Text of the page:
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To research, to teach, to educate and form

To research, to teach, to educate and form

The inscription on the lecture building endowed in 1911 reveals Hamburg’s commitment to research, teaching, and education even before the University itself was founded. Public lectures have been held in Hamburg since 1764. In 1821, the Botanical Garden became the first of ten Wissenschaftliche Anstalten, or academic institutions. At the end of the 19th century, Werner von Melle, who was responsible for the city’s upper-level schools, began preparing to realize his vision of a Hamburg University. He expanded the lecture series and initiated the founding of the Hamburgische Wissenschaftliche Stiftung (a foundation to help fund the various academic institutions). At his urging, the Colonial Institute was also brought to Hamburg in 1908. His plan bore fruit: after the Hamburg Parliament had initially rejected the founding of a university, a new, democratically elected parliament made it possible to establish the institution in March 1919.
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Werner von Melle (1853–1937)

As a legal advisor for the Senate, senator, head of the school authority, and first mayor, Werner von Melle’s influence on science and education from 1891 onwards was unparalleled. He pursued the founding of a university strategically and with excellent connections. In 1919, he achieved his goal with the help of the first democratically elected Hamburg Parliament.

Werner von Melle, bust by Friedrich Wield, 1925, smaller-scale reproduction 2019
Universität Hamburg, Zentralstelle für wissenschaftliche Sammlungen
Werner von Melle, bust by Friedrich Wield, 1925, smaller-scale reproduction 2019
Universität Hamburg, Zentralstelle für wissenschaftliche Sammlungen
In his memoirs Werner von Melle describes his years of efforts to found a university.
Universität Hamburg, Zentralstelle für wissenschaftliche Sammlungen
Excerpt from: Werner von Melle, Dreißig Jahre Hamburger Wissenschaft 1891 bis 1921. Recaps and personal memories, 1923, Volumes 1 and 2.
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The Hamburg Scientific Foundation

At the initiative of Werner von Melle, influential Hamburg citizens founded the Hamburg Scientific Foundation in 1907. Among the founders were Edmund Siemers, Adolph Woermann, and Moritz Warburg. Their goal: to advocate for the founding of the University by providing financial support for professorships.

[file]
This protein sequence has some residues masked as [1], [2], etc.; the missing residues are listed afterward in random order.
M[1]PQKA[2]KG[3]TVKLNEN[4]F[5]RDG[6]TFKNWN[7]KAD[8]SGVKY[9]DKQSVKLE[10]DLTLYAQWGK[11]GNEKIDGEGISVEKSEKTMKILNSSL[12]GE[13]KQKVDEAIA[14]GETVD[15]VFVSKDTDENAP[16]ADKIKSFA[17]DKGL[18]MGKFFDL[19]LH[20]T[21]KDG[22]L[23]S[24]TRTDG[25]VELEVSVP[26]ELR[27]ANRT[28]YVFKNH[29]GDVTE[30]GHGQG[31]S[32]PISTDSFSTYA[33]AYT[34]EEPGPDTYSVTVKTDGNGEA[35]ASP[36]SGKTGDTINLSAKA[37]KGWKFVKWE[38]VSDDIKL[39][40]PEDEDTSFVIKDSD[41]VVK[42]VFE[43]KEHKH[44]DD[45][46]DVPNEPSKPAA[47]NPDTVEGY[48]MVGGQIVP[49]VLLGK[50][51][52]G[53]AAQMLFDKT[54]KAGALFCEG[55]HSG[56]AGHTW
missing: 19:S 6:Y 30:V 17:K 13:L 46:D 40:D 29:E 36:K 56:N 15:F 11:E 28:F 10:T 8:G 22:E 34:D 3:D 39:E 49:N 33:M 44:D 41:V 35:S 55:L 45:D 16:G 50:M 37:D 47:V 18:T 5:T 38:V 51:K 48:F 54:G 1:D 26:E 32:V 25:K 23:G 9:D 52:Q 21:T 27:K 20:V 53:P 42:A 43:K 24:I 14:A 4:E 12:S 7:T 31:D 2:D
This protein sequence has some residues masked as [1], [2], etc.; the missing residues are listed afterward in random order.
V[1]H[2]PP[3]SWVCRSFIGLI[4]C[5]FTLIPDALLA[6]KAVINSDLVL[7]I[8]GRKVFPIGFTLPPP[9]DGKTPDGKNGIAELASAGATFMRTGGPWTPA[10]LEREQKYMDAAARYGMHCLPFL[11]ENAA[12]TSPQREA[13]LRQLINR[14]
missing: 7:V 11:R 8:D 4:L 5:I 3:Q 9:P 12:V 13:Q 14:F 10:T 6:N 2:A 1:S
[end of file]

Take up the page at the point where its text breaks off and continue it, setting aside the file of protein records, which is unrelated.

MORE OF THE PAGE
Archiv der Hamburgischen Wissenschaftlichen Stiftung
The first meeting of the Board of Trustees of the Hamburg Scientific Foundation, painting by Henry Geertz, 1911 (burned)
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Edmund J.A. Siemers (1840–1918)

Edmund Siemers, who made his fortune trading petroleum and saltpeter, advocated for the founding a university. He funded a building for the General Lecture Series and the Colonial Institute, for which the City granted him the construction site on the Moorweide free of charge.

Edmund Siemers, bust by Wilhelm Kumm, 1911, smaller-scale reproduction, 2019
Agreement to donate the lecture building
Staatsarchiv Hamburg, 361-5 I_1327
Agreement between Edmund Siemers and the city of Hamburg to donate the lecture building, 1907, State Archives Hamburg, 361-5 I_1327
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A lecture building for Hamburg

“This golden key to the lecture building was presented to Mayor W. von Melle upon dedication of the building,” reads the handwritten note. For Werner von Melle, who probably urged Edmund Siemers to endow the building, it was also the key to the University’s future.

Golden key with hand-written note, 1911
Bird's eye view of the design of the lecture building
Universität Hamburg, Arbeitsstelle für Universitätsgeschichte
The young architects Hermann Distel and August Grubitz won the first prize for their design of the lecture building. With that they were established in Hamburg. Design by architects Hermann Distel and August Grubitz, 1908
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To research, to teach, to educate and form

The inscription above the entrance to the lecture building and present-day University Main Building was proposed by Edmund Siemers. Formulated in 1910/11, it became the University mission statement. Today, it appears in the University logo.

Universität Hamburg, Foto: Richard Ohme
Inscription on the University Main Building, 2019
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An inscription for the lecture building